Wage arrears are a symptom of the widespread deindustrialization of the region. In Soviet times, Rostov boasted 90 mines. Now, only four are in operation. A good monthly salary in Gukovo is 15,000 rubles ($230) for men and 7,000 ($107) for women. Real income has decreased by almost 7 percent. Most residents supplement these meager earnings with credit, which is why Rostov has the 10th most borrowers of any city in Russia.
Zhenya Nesrelyaev, 40, a miner for 22 years, used to earn a decent salary—20,000 rubles ($306) a month. Now, he and his family live off credit from three banks. “I haven’t made a payment in two months. The collectors call five times a day…They say: hock your things. That is, leave my children with nothing.” In total, King Coal owes Zhenya 305,000 rubles in back wages.
Valerii Dyakonov, a retired miner turned protest organizer, told Nezavisimaya gazeta:
На мой взгляд, теперь ситуация значительно хуже. И никому нет дела до того, что горняки в поисках куска хлеба бросают свои дома, потому что почти все в долгах и кредитах. А кто посчитает, сколько за последние годы распалось семей и сколько детей стало наркоманами?
I think the situation is now considerably worse [than the 1990s]. And nobody cares when miners in search of bread are evicted from their homes because almost everyone is in debt. And who thinks about how many families have been broken in the last few years and how many children have become drug addicts?
This is the context that spurred the miners to action. The small picket in May became a daily protest in April They held signs saying “We are not slaves! Give us our money!” and “Russian Donbas Against Thieves and Liars!” Their calls for action from Putin, Rostov’s governor, and Gukovo’s mayor quickly intensified: miners threatened to block the M-4, Rostov’s main highway. A meeting with the mayor ended with empty promises. They formed a group to coordinate their protest efforts, with Valerii Dyakonov taking the lead. Then, in mid-August, the police made a timely visit to Dyakonov’s house, strapped an electronic bracelet on his ankle, and placed him under house arrest for allegedly threatening a local official with an pneumatic gun back in November 2015. A week later, the 200 miners and their families staged a protest. “We are not slaves!” again was their main slogan.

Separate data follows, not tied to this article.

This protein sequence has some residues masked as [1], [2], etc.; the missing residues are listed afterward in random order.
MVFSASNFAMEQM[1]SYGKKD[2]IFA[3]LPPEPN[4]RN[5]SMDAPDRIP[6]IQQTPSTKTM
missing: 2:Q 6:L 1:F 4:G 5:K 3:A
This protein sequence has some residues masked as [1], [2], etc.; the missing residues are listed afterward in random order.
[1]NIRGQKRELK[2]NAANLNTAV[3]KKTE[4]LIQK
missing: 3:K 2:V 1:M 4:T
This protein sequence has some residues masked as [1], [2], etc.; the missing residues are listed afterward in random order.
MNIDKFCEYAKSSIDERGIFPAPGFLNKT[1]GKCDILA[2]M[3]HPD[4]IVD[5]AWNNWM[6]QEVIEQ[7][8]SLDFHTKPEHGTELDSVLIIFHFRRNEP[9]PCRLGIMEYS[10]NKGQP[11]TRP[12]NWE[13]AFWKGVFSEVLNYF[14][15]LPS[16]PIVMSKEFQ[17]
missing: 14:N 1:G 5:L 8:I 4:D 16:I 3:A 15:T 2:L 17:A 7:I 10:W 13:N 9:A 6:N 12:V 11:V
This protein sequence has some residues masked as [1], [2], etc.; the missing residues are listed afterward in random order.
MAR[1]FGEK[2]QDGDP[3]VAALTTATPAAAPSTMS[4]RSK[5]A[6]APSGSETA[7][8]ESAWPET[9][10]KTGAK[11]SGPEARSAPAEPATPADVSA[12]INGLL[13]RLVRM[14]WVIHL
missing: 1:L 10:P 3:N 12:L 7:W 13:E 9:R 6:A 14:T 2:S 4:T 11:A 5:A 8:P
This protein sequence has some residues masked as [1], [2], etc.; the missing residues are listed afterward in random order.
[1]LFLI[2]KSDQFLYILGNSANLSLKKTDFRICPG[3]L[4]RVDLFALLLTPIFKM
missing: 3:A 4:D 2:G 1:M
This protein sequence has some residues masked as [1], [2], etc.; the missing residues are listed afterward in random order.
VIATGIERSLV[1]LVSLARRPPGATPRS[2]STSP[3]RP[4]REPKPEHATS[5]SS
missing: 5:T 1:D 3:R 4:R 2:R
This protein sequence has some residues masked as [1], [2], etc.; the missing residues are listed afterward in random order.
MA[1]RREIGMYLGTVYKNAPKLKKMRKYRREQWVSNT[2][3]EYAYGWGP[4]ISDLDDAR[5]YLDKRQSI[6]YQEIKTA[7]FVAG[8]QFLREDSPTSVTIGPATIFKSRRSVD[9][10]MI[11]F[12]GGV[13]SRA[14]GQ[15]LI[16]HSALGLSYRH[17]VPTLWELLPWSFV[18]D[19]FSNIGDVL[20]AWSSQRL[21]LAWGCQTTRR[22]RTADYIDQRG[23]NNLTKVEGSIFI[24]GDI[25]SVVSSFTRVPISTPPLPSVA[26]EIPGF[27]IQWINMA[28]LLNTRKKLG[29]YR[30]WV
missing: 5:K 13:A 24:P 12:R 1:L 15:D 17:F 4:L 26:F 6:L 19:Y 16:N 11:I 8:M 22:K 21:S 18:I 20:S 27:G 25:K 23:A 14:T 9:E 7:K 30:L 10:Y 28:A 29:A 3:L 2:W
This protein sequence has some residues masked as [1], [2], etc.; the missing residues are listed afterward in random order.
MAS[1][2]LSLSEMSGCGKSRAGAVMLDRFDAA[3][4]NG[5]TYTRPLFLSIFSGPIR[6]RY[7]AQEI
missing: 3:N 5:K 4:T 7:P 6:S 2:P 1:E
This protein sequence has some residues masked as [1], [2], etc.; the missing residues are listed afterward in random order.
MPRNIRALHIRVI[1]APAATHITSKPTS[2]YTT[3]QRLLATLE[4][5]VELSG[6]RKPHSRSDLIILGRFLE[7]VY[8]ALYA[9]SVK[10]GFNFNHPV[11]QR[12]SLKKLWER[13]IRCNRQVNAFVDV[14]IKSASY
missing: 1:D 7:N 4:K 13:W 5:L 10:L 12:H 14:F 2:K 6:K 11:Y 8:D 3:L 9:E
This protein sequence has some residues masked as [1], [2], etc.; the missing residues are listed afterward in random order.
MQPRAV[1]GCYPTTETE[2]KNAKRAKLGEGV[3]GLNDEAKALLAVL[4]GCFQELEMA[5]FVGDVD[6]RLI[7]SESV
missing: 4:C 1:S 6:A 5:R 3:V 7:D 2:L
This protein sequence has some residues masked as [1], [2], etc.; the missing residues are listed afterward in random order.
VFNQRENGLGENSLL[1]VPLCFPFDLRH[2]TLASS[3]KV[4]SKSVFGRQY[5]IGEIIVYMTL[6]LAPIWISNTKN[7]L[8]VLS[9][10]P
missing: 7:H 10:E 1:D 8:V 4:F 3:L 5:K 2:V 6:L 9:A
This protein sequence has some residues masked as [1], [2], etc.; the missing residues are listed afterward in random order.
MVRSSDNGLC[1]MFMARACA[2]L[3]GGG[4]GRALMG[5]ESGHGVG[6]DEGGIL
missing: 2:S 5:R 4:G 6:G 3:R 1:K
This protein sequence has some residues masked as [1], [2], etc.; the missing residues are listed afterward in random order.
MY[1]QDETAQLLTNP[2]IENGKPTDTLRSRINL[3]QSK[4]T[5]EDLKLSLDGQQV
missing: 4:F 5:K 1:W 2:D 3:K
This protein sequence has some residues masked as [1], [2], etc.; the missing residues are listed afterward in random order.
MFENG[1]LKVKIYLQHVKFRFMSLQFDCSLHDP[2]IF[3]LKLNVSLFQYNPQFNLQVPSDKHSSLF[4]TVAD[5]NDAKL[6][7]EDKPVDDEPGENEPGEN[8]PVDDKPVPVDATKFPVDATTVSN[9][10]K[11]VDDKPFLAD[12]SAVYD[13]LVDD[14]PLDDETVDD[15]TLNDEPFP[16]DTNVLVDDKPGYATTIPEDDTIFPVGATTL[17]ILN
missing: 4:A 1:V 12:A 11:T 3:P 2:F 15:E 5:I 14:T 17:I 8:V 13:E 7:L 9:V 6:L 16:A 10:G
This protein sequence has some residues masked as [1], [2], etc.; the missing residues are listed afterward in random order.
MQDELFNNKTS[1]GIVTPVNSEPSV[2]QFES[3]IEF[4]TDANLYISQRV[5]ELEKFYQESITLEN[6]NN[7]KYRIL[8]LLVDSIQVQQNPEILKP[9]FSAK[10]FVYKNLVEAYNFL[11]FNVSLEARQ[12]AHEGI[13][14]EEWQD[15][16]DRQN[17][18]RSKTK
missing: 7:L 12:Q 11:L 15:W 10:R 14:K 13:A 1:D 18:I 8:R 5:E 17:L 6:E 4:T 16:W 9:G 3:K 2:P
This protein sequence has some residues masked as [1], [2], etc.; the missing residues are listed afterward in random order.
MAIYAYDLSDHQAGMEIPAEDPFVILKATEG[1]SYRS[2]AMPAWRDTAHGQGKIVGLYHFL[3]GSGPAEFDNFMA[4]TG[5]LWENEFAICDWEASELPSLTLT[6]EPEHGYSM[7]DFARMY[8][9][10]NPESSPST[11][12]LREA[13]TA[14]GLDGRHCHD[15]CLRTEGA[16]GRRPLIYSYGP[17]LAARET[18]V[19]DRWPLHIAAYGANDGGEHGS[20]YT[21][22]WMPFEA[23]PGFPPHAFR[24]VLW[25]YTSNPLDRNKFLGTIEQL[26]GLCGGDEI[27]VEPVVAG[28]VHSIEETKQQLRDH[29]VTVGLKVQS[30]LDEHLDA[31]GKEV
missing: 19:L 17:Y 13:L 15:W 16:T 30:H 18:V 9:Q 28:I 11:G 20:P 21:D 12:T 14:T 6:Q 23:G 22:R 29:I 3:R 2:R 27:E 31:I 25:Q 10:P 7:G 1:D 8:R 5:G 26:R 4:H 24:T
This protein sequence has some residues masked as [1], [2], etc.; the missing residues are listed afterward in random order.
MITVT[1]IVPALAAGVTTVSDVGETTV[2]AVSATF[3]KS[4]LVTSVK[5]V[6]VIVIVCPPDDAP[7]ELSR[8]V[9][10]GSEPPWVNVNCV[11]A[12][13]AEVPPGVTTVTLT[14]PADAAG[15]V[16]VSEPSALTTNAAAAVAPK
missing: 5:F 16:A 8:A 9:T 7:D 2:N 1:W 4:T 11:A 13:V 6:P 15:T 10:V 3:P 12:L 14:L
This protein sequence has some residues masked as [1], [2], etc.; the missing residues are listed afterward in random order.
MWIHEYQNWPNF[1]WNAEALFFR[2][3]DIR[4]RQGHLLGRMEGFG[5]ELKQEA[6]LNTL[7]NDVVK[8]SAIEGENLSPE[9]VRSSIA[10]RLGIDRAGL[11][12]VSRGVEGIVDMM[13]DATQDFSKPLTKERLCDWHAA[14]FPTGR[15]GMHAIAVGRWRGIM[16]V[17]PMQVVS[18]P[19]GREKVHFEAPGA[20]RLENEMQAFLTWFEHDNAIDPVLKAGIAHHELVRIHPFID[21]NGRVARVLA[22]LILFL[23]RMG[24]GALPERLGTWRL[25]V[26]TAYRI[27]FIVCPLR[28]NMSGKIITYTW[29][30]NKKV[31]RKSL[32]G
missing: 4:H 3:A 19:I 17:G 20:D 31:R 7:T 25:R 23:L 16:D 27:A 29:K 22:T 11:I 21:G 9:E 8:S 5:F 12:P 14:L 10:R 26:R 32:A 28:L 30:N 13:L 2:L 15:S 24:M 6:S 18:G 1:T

One miner told Novaya gazeta:
Я и Путину не доверяю. И сына в армию я не думаю отправлять. Я тут родился, но это государство недостойно…
I don’t trust Putin. I don’t think I’ll send my son to the army. I was raised here but this government is worthless…
More media attention soon followed, with several state newspapers fixing their gaze on Gukovo. Only then did a few hundred miners start to get paid.
As of now, media are reporting that 1,500 miners have received portions of their pay. But the victory is bittersweet. According to Dmitry Kovalenko, a member of the miners’ initiative group,
Все на месте затормозилось, отдали копейки за май и теперь говорят, что денег нет. Мы не видим просвета, надежды у нас тоже нет. Люди очень недовольны.
Everything is frozen in place. They gave pennies for May and now they’re saying there’s no more money. We do not see a ray of light and we also don’t have hope. People are very dissatisfied.